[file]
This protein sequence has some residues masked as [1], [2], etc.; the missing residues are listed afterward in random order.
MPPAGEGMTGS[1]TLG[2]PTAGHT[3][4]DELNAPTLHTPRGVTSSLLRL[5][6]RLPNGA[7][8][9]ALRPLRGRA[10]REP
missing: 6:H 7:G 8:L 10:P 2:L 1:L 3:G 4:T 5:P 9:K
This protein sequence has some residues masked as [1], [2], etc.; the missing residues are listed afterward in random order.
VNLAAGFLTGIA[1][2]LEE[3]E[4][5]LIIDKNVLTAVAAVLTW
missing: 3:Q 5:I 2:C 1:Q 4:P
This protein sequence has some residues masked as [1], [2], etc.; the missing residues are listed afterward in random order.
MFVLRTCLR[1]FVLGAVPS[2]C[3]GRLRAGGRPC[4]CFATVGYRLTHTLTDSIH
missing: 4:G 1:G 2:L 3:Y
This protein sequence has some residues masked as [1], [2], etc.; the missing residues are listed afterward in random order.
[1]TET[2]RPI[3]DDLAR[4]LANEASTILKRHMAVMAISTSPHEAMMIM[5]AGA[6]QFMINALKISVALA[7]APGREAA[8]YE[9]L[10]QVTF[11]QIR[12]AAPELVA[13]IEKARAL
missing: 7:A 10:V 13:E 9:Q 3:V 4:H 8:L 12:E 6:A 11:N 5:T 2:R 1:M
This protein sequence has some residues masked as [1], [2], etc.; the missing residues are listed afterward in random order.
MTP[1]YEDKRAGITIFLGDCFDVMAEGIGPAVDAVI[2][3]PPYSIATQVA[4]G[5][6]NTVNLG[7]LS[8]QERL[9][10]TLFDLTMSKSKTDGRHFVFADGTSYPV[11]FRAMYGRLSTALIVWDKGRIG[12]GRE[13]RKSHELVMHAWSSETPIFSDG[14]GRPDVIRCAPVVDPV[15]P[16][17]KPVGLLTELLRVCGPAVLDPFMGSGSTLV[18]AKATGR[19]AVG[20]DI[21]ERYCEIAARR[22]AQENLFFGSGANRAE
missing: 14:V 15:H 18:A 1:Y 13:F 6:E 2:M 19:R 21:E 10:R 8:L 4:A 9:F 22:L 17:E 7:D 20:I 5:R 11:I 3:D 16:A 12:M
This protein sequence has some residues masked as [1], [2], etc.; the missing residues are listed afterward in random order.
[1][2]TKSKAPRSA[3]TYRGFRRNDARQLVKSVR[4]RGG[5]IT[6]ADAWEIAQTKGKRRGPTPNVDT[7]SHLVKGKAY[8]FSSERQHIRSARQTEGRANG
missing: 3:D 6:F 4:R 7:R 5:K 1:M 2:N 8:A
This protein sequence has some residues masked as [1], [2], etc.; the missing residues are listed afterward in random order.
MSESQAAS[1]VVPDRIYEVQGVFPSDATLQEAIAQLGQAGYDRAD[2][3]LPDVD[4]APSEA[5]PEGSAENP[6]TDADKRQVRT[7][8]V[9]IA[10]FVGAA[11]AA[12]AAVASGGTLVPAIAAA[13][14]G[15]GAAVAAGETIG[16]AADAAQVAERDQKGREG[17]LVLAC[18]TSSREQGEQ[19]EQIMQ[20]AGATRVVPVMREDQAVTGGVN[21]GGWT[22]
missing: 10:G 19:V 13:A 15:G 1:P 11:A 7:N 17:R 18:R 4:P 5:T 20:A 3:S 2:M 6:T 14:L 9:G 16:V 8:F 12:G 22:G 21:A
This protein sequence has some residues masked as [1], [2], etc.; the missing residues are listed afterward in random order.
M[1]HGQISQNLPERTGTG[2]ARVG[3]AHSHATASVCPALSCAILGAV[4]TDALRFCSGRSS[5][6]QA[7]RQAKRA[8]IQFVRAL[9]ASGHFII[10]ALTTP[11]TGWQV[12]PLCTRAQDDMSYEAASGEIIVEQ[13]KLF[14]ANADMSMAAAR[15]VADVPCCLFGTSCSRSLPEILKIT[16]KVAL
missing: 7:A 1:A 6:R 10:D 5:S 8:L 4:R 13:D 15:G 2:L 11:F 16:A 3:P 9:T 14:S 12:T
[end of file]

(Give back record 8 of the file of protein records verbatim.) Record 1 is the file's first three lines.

This protein sequence has some residues masked as [1], [2], etc.; the missing residues are listed afterward in random order.
M[1]HGQISQNLPERTGTG[2]ARVG[3]AHSHATASVCPALSCAILGAV[4]TDALRFCSGRSS[5][6]QA[7]RQAKRA[8]IQFVRAL[9]ASGHFII[10]ALTTP[11]TGWQV[12]PLCTRAQDDMSYEAASGEIIVEQ[13]KLF[14]ANADMSMAAAR[15]VADVPCCLFGTSCSRSLPEILKIT[16]KVAL
missing: 7:A 1:A 6:R 10:D 5:S 8:L 4:R 13:D 15:G 2:L 11:F 16:A 3:P 9:T 14:S 12:T